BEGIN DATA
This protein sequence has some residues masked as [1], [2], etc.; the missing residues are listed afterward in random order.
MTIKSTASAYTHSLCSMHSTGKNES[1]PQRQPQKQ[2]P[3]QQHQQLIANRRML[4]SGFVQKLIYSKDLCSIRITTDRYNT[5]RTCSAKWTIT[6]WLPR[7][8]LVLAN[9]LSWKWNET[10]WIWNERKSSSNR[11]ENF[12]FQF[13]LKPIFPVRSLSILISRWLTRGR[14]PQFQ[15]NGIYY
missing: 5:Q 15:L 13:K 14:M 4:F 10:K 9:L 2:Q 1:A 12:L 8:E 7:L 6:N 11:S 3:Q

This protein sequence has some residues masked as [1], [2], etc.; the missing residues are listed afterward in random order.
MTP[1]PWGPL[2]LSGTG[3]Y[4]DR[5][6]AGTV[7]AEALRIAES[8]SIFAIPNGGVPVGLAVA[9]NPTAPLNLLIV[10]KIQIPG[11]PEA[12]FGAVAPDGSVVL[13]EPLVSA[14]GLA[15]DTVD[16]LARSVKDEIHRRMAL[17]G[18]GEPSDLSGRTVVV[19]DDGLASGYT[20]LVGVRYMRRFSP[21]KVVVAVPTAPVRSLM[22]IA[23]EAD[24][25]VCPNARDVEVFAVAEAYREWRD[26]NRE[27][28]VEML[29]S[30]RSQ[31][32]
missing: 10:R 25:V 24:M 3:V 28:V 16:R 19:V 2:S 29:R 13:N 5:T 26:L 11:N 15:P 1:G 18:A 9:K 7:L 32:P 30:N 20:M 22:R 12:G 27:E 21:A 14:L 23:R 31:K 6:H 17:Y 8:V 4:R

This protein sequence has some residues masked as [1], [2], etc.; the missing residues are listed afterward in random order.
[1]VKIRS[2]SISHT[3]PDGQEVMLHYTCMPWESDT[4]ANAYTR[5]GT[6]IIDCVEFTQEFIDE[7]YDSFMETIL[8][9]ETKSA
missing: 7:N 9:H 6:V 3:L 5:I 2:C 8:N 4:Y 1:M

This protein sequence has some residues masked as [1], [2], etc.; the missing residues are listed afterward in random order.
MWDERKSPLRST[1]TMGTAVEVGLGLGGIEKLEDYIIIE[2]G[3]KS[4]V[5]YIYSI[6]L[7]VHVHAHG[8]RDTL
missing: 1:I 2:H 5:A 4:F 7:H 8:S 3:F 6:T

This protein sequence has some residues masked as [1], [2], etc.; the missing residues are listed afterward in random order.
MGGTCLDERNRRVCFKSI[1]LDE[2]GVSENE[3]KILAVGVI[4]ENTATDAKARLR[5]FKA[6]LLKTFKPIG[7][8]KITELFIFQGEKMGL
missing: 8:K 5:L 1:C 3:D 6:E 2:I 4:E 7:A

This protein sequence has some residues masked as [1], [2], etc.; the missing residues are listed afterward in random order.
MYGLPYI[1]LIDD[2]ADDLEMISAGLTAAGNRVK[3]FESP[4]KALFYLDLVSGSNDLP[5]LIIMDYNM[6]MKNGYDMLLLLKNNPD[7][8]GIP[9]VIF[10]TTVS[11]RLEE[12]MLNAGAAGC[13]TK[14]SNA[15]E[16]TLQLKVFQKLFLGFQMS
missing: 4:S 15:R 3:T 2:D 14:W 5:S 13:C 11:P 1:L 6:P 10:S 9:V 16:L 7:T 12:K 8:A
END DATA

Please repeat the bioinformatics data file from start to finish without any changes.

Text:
This protein sequence has some residues masked as [1], [2], etc.; the missing residues are listed afterward in random order.
MTIKSTASAYTHSLCSMHSTGKNES[1]PQRQPQKQ[2]P[3]QQHQQLIANRRML[4]SGFVQKLIYSKDLCSIRITTDRYNT[5]RTCSAKWTIT[6]WLPR[7][8]LVLAN[9]LSWKWNET[10]WIWNERKSSSNR[11]ENF[12]FQF[13]LKPIFPVRSLSILISRWLTRGR[14]PQFQ[15]NGIYY
missing: 5:Q 15:L 13:K 14:M 4:F 10:K 9:L 2:Q 1:A 12:L 8:E 7:L 6:N 11:S 3:Q

This protein sequence has some residues masked as [1], [2], etc.; the missing residues are listed afterward in random order.
MTP[1]PWGPL[2]LSGTG[3]Y[4]DR[5][6]AGTV[7]AEALRIAES[8]SIFAIPNGGVPVGLAVA[9]NPTAPLNLLIV[10]KIQIPG[11]PEA[12]FGAVAPDGSVVL[13]EPLVSA[14]GLA[15]DTVD[16]LARSVKDEIHRRMAL[17]G[18]GEPSDLSGRTVVV[19]DDGLASGYT[20]LVGVRYMRRFSP[21]KVVVAVPTAPVRSLM[22]IA[23]EAD[24][25]VCPNARDVEVFAVAEAYREWRD[26]NRE[27][28]VEML[29]S[30]RSQ[31][32]
missing: 10:R 25:V 24:M 3:V 28:V 16:R 19:V 2:S 29:R 13:N 5:T 26:L 11:N 15:P 1:G 18:A 9:K 7:L 32:P 30:N 20:M 22:R 12:G 27:E 21:A 14:L 23:R 31:K 6:H 17:Y 8:V 4:R

This protein sequence has some residues masked as [1], [2], etc.; the missing residues are listed afterward in random order.
[1]VKIRS[2]SISHT[3]PDGQEVMLHYTCMPWESDT[4]ANAYTR[5]GT[6]IIDCVEFTQEFIDE[7]YDSFMETIL[8][9]ETKSA
missing: 7:N 9:H 6:V 3:L 5:I 2:C 8:N 4:Y 1:M

This protein sequence has some residues masked as [1], [2], etc.; the missing residues are listed afterward in random order.
MWDERKSPLRST[1]TMGTAVEVGLGLGGIEKLEDYIIIE[2]G[3]KS[4]V[5]YIYSI[6]L[7]VHVHAHG[8]RDTL
missing: 1:I 2:H 5:A 4:F 7:H 8:S 3:F 6:T

This protein sequence has some residues masked as [1], [2], etc.; the missing residues are listed afterward in random order.
MGGTCLDERNRRVCFKSI[1]LDE[2]GVSENE[3]KILAVGVI[4]ENTATDAKARLR[5]FKA[6]LLKTFKPIG[7][8]KITELFIFQGEKMGL
missing: 8:K 5:L 1:C 3:D 6:E 2:I 4:E 7:A

This protein sequence has some residues masked as [1], [2], etc.; the missing residues are listed afterward in random order.
MYGLPYI[1]LIDD[2]ADDLEMISAGLTAAGNRVK[3]FESP[4]KALFYLDLVSGSNDLP[5]LIIMDYNM[6]MKNGYDMLLLLKNNPD[7][8]GIP[9]VIF[10]TTVS[11]RLEE[12]MLNAGAAGC[13]TK[14]SNA[15]E[16]TLQLKVFQKLFLGFQMS
missing: 4:S 15:R 3:T 2:D 14:W 5:S 13:C 11:P 1:L 6:P 10:S 9:V 16:L 7:T 12:K 8:A